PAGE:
By RICK CURL
Of The Record Staff
The fall of the World Trade Center towers is something that will never be forgotten — especially by Johnston County resident Christine Livingston.
Mrs. Livingston knew firsthand the tragedy left behind that day. She lost four high school classmates in the collapse — and several more in the aftermath due to working at ground zero cleaning up debris.
“As long as I can tell the story for my friends who perished that day, and who are still dying, I have so many classmates that were first responders who are still dying up there,” she said. “As long as I can keep 9/11 in the hearts of people, that’s all I want.”
She has taken that sorrow and grief and turned it into something more. Something useful. She formed the Never Forget 9-11 Foundation. Because of the efforts put forth by her and other volunteers, several good things are happening.
Tunnel To Towers Run
First and foremost, the organization makes it possible for first responders and military to go to New York City for the annual Tunnel to Towers Run.
It’s an event organized to honor one of the men who gave his life in the towers.
Mrs. Livingston doesn’t hesitate to become emotional when she tells the story of firefighter Stephen Siller, who, after being unable to get to the towers by vehicle, abandoned his truck at the Brooklyn Battery Tunnel.
When New York City officials closed all the tunnels in the aftermath of the airplane strikes on the towers, Mr. Siller donned the 50-pound air pack and firefighting gear, then ran the 2 miles of the tunnel and another mile and a half to the towers to join his brethren. He was inside when the towers fell.
“He had left work to go play with his brothers when the call came out,” Mrs. Livingston, a Long Island, New York, native, said. “He turned around and went back to his vehicle, drove to his station house and put his gear in the back of his truck.”
Now his legacy is honored annually by the Tunnel to Towers Run, which recreates his path from the tunnel to where his life ended and thanks to Mrs. Livingston and the foundation, area firefighters and other first responders, as well as military, can now take part in the race.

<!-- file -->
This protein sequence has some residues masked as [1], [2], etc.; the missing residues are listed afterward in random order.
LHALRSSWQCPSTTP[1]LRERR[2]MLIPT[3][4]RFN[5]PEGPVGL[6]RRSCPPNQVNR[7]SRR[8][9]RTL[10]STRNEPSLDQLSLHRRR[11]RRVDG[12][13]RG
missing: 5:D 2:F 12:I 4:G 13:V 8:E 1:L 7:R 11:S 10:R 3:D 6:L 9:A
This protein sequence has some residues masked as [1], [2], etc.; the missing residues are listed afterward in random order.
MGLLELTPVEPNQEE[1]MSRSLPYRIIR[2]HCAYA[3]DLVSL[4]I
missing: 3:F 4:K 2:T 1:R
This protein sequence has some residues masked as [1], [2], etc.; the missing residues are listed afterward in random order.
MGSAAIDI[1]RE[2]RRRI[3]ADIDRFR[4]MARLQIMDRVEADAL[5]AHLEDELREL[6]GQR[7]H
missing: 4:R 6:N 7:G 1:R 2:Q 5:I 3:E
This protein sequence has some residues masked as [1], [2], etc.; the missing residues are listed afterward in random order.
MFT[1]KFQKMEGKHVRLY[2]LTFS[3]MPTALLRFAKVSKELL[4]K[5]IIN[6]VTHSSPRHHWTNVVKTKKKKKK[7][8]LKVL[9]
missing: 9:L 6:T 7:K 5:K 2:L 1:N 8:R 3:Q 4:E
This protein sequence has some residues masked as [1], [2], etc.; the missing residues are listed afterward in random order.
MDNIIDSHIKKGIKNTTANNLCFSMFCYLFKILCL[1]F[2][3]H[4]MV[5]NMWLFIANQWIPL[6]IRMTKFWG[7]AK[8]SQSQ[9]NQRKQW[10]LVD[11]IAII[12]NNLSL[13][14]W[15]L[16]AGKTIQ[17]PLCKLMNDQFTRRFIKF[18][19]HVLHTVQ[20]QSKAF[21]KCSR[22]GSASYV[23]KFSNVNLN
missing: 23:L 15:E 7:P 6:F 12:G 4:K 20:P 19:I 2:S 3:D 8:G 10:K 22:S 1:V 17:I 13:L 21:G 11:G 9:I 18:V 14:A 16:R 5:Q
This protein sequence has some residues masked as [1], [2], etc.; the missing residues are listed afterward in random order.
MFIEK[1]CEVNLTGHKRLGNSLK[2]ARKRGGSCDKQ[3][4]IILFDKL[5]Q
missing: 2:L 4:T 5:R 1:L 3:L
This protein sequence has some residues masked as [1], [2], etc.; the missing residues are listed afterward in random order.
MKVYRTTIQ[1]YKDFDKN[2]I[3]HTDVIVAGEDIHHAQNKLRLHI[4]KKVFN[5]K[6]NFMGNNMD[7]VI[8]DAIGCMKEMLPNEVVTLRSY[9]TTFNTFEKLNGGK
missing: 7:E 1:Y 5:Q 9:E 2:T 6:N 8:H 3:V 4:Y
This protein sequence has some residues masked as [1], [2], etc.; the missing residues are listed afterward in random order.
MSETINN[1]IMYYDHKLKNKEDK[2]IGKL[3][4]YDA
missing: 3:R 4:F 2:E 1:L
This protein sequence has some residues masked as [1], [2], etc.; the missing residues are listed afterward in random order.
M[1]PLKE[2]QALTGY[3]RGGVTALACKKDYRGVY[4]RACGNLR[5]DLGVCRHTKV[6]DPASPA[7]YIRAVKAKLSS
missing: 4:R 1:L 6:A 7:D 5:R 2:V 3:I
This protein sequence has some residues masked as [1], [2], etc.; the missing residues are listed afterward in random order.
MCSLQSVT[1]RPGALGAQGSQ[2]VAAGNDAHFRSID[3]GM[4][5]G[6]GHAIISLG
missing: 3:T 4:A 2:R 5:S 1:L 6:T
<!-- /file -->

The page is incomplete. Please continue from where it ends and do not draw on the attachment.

They also get a free admission to the 9/11 Memorial and Museum and are invited guests to a special dinner, it’s all a part of the program she calls NC to NYC.
The organization funds 25 participants and allows friends or family members to come along — at their own expense — to share the experience. Now the group is preparing for the 2018 race, which takes place the last weekend in September annually.
“We run from the Brooklyn Battery Tunnel and we run through it,” Mrs. Livingston said. “Then when you come out from the tunnel the first thing you see are 343 firefighters lined up in dress blues. They have the names of every firefighter that was killed in 9/11.”
Helping Furry Officers
Another mission of the group is to make sure an often overlooked member of the first responder community gets some needed equipment. The efforts of the organization raise money and purchase vests, buddy packs and other items for K-9 officers.
The goal of the group is to eventually make sure all the K-9 officers in North Carolina receive the needed equipment.
The group brings a traveling museum honoring 9/11 to various events and, through the cooperation of several law enforcement agencies, including area sheriff’s offices, it offers a demonstration to the public on how the K-9 officers perform their jobs.
Members have already cast a wide swath of deliveries, handing items to K-9 officers in several sheriff and police departments across Johnston, Nash and Wake counties.
“The reason we raise the funds for the vests and the buddy bags is because those are considered special ops equipment, which the government does not cover,” Jane Morris, the group’s media coordinator, said. “So for us it’s like putting an officer out on the street without their equipment.”
The ultimate goal of that facet of the program is to provide the special equipment — including Hot-n-Pops, which are devices that allow officers to open doors to their patrol cars remotely to allow the dogs out and to provide them relief by opening windows and doors when the heat in patrol cars exceed dangerous levels — to K-9 officers throughout North Carolina.
“Our long-term goal is to make sure all the K-9s across North Carolina have the ballistic vests, the buddy bags and hopefully the Hot-n-Pops,” Ms. Morris said. “It’s all about the safety of the K-9s as well.”
The work for the foundation doesn’t stop there, it also provides a $750 scholarship to a student who is the child of a first responder.
“We provide one scholarship to a rising high school senior who writes an essay based on being the child of a first responder and what it means to them,” Mrs. Livingston said. The program is slowly making its way across the area as many high schools are unfamiliar with the scholarship. She and Ms. Morris both hope to someday see the scholarship competition open to more high schools.
“We have went to the Johnston County Board of Education and we hope to see it expand next year,” Ms. Livingston said.
For more information on the foundation, or to get involved personally, contact Ms. Livingston at 919-524-1935 or email firstname.lastname@example.org. You can also visit the website neverforget9-11.com.